would say that in an introductory course at this level that we briefly look at 6 methods of data collection and that among researchers and scholars 5 of them are considered to be sampling techniques but I think it is appropriate to mention the 6th method of data collection in this same breath anyway.
In our online text book on pages 16-17 the authors discuss simple random sampling, stratified sampling, cluster sampling, systematic sampling, and convenience sampling.
Convenience sampling is bar far the weakest of all these methods and leads to the greatest potential and opportunities for various forms of statistical bias in the resulting sample. So in real life practice, convenience sampling should be avoided at all costs, and simple random sampling is often thought of as a bit of a “gold standard” in statistics and quantitative research. But I can see or visualize in real life practice why once in a while that stratified sampling might be a pretty good idea and approach, so to speak, for example.
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The 6th form of data collection that I want to mention here is a census. The reason that a census is different from the 5 types of sampling mentioned above is that a census literally is “everyone” while the other 5 forms of data collection above definitely involve “less than everyone.”
Please see the following slides to see some pictures of some of these sampling techniques.
Please feel free to look around in the online text book and on the internet at large to see info about what a census is and to Post about it in one of your Week One Posts.
Sometimes when Folks talk about “research methods” part of what they are talking about is “the organization of the study.” But there is much more to it than that and the “organization of the study” “issue” is not addressed much in the slides that follow here but it is addressed a little bit. As you go on to take additional and more advanced and more detailed courses in quantitative research and data analysis and statistics and probability, knowing and understanding “the organization of the study” will become more and more important to you being able to understand and follow the types of things that you will be studying and learning about in those future courses.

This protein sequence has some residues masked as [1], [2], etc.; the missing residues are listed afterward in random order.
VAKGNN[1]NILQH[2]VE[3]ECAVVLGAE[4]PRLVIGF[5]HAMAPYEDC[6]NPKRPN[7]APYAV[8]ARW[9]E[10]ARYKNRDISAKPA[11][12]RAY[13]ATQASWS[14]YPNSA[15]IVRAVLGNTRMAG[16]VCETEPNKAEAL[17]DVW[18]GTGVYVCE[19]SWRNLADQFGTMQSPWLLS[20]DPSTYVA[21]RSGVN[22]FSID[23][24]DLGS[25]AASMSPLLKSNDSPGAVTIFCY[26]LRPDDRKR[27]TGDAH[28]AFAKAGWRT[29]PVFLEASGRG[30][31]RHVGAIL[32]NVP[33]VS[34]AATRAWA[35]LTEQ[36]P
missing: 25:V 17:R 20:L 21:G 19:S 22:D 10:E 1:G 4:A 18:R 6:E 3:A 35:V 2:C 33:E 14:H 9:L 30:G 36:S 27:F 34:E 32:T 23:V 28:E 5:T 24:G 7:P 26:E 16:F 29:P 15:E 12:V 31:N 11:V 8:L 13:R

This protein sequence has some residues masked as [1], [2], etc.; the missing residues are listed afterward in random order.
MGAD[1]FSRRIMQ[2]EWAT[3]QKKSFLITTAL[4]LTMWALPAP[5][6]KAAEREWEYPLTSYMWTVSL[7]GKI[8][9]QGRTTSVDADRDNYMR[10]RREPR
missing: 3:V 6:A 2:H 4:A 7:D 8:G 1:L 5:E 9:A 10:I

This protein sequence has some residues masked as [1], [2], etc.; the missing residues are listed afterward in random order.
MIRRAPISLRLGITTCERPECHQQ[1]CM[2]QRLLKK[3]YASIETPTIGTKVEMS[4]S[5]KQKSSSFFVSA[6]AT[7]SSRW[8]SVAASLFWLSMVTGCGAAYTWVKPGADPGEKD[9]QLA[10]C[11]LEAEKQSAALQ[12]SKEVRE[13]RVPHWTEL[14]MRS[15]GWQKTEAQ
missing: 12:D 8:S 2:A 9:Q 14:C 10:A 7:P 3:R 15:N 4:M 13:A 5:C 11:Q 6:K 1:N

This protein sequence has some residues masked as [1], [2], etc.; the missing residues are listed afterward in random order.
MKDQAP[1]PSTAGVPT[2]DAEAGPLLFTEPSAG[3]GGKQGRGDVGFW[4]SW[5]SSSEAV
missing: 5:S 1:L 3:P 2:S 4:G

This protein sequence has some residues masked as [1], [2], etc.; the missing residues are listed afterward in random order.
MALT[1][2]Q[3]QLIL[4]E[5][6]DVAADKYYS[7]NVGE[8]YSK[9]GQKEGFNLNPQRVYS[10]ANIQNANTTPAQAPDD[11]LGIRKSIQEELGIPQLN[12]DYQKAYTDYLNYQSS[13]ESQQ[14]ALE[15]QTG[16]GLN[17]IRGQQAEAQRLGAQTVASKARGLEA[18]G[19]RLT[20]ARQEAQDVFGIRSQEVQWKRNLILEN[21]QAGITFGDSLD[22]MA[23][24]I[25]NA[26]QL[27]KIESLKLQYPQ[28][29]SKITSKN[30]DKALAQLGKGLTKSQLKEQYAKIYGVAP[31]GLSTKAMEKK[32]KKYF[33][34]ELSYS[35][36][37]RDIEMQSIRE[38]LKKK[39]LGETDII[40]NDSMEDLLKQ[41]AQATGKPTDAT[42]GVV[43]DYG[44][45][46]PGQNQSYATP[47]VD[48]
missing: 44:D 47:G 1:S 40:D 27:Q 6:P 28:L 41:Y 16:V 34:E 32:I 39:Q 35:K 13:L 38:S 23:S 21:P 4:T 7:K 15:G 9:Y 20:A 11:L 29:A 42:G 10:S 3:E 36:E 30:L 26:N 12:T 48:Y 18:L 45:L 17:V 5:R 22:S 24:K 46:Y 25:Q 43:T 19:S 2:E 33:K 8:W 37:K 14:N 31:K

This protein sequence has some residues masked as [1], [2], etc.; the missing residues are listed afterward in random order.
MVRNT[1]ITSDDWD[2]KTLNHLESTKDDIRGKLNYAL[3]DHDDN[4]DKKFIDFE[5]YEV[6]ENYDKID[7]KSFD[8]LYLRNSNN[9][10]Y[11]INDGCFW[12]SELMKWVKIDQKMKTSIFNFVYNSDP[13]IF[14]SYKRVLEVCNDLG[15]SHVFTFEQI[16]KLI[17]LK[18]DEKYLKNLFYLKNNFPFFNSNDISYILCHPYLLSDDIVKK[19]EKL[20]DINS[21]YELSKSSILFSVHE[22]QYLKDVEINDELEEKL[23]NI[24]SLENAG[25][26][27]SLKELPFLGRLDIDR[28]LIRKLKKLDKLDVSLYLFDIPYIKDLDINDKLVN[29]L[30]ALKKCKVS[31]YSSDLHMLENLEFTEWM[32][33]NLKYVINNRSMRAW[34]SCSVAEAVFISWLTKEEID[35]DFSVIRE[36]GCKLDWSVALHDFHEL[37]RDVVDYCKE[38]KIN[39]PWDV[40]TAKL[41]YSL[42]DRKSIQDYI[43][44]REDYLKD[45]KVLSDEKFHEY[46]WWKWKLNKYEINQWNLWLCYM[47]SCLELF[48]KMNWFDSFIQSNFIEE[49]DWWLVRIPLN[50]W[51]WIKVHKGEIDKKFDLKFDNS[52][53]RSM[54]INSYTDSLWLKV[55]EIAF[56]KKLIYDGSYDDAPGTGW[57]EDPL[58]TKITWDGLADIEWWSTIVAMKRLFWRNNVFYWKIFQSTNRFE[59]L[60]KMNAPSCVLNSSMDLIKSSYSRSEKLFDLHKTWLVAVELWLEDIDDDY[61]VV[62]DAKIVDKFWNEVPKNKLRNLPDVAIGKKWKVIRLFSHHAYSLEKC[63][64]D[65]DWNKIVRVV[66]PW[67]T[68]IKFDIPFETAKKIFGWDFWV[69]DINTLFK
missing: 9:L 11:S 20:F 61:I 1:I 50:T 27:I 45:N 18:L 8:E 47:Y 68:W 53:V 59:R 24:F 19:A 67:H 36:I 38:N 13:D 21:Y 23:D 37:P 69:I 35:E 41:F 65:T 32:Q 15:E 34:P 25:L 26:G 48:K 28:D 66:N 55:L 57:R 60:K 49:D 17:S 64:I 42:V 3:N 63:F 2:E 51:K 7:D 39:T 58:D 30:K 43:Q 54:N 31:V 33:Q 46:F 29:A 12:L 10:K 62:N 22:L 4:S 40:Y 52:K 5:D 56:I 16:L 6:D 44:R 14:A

So in this course you are not held very accountable for what is on many of the slides that follow here, but on the other hand understanding some of what is on the slides that follow here will help your overall understanding and comfort and confidence during this course here.
For example in this course here, it is very important to understand the difference between a sample and a population. It is also very important to understand the difference between a statistic and a parameter.
Thanks Friends and the slides that follow here should give you a reasonable basis and foundation for approaching the upcoming Weeks 2-8 of the course.
Thanks and Best Wishes Friends !!
n the Mental Health and addiction field data that we measure are reports of anxiety. As a variable, anxiety is a qualitative measure as it can only be reported as a subjective experience. We use quantitative data to support reports of anxiety such as measuring a blood pressure and respirations per minute. After reading about the measurement of variables, I believe that an anxiety rating would be Ordinal as it is ranked on a scale of 1 to 10 however it has no mathematical application. (week 1 Lesson: Introduction to Statistics: Data Collection and Data Concepts).
If I needed to gather data on how different medications best treat the symptom of anxiety, I would use Stratified sampling as studying people who take a specific medication for anxiety would mean I would have to locate and study a portion of a population (people who have anxiety vs those who seek medical treatment to manage anxiety).
week 1 Lesson: Introduction to Statistics: Data Collection and Data Concepts